Firstly, you need to decide what language you're learning. If you haven't picked your language yet then read this page as it gives lots of ideas on what language might suit you. Once you've chosen the language you're learning you're good to go!

The first step is to get yourself over to the Kick Start Languages Youtube channel and subscribe. From the 6th January to the middle of March 2019 I am running a 10 week course where a new video will be released each Sunday which will explain what skills you need to learn in that week. If you learn the things I'm asking you to learn in the week I'm asking you to learn them by the time you reach the end of the course you will be conversational in the language you are learning. It's that simple! Although the course should work for all languages and is designed so that I tell you what to learn each week and you decide how to learn it I have also set up bespoke pages for Spanish, French, German, Italian and Dutch learners to help guide you through the course in even more detail as the vast majority of you will be learning one of these languages and I know lots of people like to have specific resources to work with. As time goes on I will provide this type of help with other languages but it really isn't a big deal because you can find your own resources really easily on YouTube once you know what you should be learning (and I'll tell you that in my YouTube course).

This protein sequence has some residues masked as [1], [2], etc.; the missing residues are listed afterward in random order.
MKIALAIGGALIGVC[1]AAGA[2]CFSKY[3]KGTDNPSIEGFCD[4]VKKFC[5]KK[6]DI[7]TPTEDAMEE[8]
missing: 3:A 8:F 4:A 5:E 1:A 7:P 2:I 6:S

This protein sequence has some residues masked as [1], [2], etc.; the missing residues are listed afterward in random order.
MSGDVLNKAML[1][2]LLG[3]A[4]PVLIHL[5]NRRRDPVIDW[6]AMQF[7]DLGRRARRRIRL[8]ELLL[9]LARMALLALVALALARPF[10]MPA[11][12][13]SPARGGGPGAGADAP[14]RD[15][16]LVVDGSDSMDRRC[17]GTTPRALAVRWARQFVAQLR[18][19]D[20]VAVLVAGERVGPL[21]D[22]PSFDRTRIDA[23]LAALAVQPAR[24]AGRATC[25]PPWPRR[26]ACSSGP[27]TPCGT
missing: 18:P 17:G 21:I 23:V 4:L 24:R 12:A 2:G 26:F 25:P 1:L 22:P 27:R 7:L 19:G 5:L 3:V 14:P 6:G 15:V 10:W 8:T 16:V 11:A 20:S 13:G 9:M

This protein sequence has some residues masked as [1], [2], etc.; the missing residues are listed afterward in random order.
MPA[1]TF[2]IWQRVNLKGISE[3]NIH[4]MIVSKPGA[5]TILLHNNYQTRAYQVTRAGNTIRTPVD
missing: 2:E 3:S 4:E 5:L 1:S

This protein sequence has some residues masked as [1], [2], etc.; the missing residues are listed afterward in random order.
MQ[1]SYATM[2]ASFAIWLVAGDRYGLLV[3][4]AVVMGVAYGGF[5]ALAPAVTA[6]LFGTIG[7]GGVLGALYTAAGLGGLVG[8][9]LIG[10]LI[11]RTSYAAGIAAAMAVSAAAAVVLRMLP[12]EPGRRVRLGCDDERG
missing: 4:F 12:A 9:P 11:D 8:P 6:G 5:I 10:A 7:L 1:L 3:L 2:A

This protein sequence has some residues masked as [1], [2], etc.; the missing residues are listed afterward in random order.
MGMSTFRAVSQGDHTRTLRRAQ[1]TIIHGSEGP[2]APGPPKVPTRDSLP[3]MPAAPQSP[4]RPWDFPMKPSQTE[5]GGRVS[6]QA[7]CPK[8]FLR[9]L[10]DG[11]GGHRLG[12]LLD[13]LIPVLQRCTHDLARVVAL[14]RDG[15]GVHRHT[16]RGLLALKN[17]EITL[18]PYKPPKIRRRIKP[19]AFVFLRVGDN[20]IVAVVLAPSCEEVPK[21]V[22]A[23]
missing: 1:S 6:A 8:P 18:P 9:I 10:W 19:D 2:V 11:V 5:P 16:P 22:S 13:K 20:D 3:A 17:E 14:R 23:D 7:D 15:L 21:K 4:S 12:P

It's worth pointing out, yet again, that this course will only work if you have actually turned language learning into a 25 minute a day habit! This is the hard part because most people can't keep this type of habit going. If you have struggled with habit formation in the past please, please, please read this section of the website and get hold of some books to help you form positive habits! They are the key to this mission!

That's basically it!

The rest of this page is dedicated to helping you to think more deeply about various aspects of your language learning and what you want to get out of the course so please feel free to skip it if you are happy with what's been said so far! The main key is getting onto the YouTube channel and subscribing as everything will be explained there!

Extra things to consider:

If you want to know more about how the course will work then check out my previous blog which sets out how and why this course will work. Similarly, as I said before, if you don't know how you can possibly dedicate 25 minutes a day to language learning or make it a habit in your life then read this guide to habit formation.

As my course will be only be telling you what to learn you are the one who will need to decide how best you want to learn it. This is a huge plus as far as I'm concerned because everybody learns differently and the last thing that you need is to be told that you 'have to' do 'x, y and z' in a certain way to get good at a language. This just isn't the case unless you define 'x, y and z' as practice consistently! However, whilst I am giving you total flexibility on the way you learn the content that will make you conversational in 10 weeks I am also very aware that lots of people new to language learning will want specific guidance on this. To this end, I will be giving lots of tips and advice on Youtube as to what resources will help you in you to kick start your language learning journey. Feel free to ignore these if you already know how you learn but but I hope they will be very useful for people who aren't sure where to start.